• Create a plan that shows how you think that you can build revenue, including consolidation of existing sources, building some of your smaller ones and finding some new ones.
  • Ask your board to review and sign off the agreed plan. You want backing and understanding from the top.
  • Invest in the resources required to build more diversified revenue. These could be from an in-house fundraiser or external consultants or volunteers. Whatever, you are going to need people who can spend time in having the conversations and doing the work that will lead to more diverse income.
  • Measure your progress both for internal monitoring and to show donors and other funders how you are holding yourselves accountable. These measures should cover not only the outputs of your services, their costs and your revenues, but also indicators that show how you are getting on in building the activities that will deliver future income e.g. number of meetings made with potential donors; scoring of levels of interest; number of grant applications made.


Lesson 4: build relationships – this will take time

Any funding is going to come from people: people who trust you, believe in your cause and have the means to give you money: either theirs or someone they represent.

They may require more than this, for example a clear demonstration of how you are going to deliver against the criteria that they have for donating money.

Building trust takes time and energy. It will take months and years to build the sort of relationship with potential funders before they give. But every journey starts with a single step.

You need to send those initial emails, pick up the phone and meet with people who can give you money. By asking people for help, they can share their thinking and, hopefully, their contacts to help you move towards your goal: more funding from more diverse sources.

Lesson 5: don’t be afraid to ask for core and resilience funding

Funding for central or 'core' costs that are not directly related to the projects or services that your organisation delivers can often be a headache. Many project funders are not willing to fund these centrally shared core costs or, at the very least, will challenge the amounts involved.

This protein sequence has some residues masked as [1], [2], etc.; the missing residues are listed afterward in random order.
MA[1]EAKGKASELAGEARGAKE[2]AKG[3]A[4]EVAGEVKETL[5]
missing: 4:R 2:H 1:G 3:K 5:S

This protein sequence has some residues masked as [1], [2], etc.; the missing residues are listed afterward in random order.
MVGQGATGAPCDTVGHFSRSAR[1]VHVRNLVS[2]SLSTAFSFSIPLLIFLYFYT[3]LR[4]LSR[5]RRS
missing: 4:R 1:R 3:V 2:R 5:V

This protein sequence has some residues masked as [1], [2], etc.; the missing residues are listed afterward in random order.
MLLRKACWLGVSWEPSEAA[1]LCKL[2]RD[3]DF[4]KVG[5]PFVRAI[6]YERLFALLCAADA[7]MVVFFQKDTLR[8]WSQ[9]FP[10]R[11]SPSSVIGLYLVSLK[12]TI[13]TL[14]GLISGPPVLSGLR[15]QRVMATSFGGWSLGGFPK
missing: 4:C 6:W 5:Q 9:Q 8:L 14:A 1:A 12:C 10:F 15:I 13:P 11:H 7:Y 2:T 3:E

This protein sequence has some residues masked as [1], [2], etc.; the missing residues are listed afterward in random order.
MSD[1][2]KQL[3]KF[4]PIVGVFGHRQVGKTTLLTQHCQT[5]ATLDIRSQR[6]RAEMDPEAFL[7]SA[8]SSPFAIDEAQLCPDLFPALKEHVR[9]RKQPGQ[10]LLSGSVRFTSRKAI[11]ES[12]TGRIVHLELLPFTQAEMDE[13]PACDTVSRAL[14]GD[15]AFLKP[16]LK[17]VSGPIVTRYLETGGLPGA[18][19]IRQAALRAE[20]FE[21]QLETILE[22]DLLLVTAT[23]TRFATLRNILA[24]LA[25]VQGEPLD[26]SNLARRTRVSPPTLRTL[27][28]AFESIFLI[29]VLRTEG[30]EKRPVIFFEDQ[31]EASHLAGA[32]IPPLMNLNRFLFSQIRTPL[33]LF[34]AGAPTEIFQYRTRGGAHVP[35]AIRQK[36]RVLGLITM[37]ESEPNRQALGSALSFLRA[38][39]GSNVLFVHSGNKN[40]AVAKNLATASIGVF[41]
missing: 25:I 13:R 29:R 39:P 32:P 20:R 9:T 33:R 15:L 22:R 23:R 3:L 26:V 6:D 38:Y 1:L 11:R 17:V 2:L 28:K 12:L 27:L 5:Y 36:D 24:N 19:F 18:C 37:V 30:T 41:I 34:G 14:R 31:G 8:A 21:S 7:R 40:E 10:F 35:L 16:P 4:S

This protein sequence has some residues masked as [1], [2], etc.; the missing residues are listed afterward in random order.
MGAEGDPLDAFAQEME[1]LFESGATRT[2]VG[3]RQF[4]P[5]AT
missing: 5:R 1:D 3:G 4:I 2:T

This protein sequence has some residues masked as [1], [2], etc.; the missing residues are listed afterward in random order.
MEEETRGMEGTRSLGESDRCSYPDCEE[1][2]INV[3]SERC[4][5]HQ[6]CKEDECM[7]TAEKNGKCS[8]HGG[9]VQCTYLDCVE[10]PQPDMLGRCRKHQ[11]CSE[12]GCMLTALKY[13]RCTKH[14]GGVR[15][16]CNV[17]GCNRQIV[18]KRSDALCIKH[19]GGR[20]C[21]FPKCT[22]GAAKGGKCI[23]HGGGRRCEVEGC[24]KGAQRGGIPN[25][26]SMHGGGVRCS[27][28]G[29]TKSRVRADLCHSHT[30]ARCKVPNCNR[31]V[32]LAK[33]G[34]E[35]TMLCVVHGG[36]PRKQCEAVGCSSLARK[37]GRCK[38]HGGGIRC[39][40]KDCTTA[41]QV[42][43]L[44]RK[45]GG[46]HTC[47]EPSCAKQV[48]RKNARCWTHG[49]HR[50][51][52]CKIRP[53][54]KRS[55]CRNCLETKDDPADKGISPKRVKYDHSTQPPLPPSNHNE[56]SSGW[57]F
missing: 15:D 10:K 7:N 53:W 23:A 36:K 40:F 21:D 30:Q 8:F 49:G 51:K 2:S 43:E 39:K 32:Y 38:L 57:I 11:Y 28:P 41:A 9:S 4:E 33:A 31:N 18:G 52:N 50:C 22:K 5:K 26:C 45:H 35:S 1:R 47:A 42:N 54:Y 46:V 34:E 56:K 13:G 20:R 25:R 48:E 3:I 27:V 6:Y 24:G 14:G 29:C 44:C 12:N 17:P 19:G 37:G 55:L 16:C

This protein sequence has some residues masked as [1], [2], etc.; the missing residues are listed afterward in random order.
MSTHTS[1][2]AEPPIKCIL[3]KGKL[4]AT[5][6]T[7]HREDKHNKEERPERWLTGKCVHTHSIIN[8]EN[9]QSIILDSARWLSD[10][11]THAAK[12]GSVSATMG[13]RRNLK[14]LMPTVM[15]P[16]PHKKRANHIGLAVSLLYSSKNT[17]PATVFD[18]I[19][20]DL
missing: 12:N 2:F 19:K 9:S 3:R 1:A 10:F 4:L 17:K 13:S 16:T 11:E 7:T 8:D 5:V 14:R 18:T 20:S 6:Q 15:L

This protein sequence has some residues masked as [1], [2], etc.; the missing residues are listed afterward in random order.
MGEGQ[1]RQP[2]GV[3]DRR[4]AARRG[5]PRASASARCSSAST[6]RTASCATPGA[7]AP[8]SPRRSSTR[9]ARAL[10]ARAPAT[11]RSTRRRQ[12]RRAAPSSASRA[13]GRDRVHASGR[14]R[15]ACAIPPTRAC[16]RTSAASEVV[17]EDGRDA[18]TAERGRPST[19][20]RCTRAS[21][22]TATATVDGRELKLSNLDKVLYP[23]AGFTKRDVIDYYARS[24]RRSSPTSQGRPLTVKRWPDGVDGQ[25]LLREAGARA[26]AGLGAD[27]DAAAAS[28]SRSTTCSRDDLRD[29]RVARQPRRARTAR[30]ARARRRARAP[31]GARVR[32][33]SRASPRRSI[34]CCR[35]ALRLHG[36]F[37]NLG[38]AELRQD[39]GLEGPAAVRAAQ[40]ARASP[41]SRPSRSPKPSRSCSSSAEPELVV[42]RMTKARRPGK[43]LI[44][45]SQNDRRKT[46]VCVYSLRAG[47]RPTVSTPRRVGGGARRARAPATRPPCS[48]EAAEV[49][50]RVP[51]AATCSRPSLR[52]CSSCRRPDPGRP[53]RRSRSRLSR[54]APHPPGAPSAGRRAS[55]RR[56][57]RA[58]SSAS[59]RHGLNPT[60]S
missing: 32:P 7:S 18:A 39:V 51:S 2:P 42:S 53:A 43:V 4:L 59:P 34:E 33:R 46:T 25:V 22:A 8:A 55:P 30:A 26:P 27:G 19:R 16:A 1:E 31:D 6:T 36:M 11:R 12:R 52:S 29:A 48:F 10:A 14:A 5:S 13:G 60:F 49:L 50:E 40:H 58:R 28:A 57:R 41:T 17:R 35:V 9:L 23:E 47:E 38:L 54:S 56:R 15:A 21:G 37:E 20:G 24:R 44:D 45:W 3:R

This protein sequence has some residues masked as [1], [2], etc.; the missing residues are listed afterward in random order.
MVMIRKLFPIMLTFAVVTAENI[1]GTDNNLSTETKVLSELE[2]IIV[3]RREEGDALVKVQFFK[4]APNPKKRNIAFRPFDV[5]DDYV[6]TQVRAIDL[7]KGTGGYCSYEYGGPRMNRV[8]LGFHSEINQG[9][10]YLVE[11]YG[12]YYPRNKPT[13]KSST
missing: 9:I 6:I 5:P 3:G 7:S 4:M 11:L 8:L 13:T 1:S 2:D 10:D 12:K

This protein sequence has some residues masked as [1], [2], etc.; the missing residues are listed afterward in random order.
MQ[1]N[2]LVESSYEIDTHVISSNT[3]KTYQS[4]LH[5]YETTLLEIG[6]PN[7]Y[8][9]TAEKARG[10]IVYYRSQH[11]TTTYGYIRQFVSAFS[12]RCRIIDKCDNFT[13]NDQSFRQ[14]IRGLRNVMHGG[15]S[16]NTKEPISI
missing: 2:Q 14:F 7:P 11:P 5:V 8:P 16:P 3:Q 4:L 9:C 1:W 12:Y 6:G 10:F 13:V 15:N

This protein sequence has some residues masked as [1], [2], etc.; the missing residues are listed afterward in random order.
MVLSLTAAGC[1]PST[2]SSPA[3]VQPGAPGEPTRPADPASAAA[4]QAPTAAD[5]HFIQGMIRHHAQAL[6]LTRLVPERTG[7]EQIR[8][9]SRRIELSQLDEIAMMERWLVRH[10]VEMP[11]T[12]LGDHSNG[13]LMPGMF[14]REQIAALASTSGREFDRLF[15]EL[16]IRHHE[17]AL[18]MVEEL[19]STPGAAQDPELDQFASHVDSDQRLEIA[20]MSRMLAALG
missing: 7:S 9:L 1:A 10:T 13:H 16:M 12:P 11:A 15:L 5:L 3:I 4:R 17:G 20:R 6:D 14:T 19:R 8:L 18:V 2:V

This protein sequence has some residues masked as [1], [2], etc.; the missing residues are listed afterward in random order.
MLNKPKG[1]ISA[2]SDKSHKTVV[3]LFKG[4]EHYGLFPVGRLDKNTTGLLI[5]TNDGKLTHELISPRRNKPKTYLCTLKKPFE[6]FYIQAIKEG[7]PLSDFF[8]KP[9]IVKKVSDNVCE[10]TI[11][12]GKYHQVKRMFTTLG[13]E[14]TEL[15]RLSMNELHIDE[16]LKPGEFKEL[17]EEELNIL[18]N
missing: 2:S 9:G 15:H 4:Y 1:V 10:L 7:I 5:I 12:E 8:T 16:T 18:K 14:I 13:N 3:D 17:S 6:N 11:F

Although it is reasonable for funders to ask you to be accountable for the costs that you incur, it is in, my opinion, unreasonable if they will simply not fund your central costs: how do they think you find and manage the people who deliver your services if you can’t fund an HR function, or pay your bills without a finance team?

One way to avoid this, is to try to take the question off the table. Actively go and look for funding that will pay for your central core costs.

The other difficult ask is for money to rebuild reserves. The difficulties of the Covid lockdown and the cost-of-living crisis have hit many charities’ reserves. Now is probably the time to start building these again, so that you are ready for the next upheaval.

If you can find someone who is willing to act as a sustainable source for core funding or to help you build reserves, then you have struck gold, especially if they are prepared to do this on an ongoing basis.

“Impossible!” you say. “Difficult!” I reply. It can be hard, but gold is worth searching for. It can be found.


Lesson 6: try things and learn

As you are trying new things, not everything is going to work. Not every conversation will lead to money. But you can learn something from every step that you take. Part of the resilience-building exercise is learning from the disappointments and the setbacks, as well as the successes.

Celebrate the successes when they happen, however small. Just taking the time to punch the air and congratulate one of your team when someone says they will meet them, can give them the energy that they need to keep going.

As you may have gathered, this process of growing income diversity and resilience is not easy. It’s going to take time. But you know that. You did not join the charity world for 'easy'. You joined it to help others when times are hard. Keep at it. Look after yourselves. And learn from nature – diversity leads to strength and the resilience to fight another day.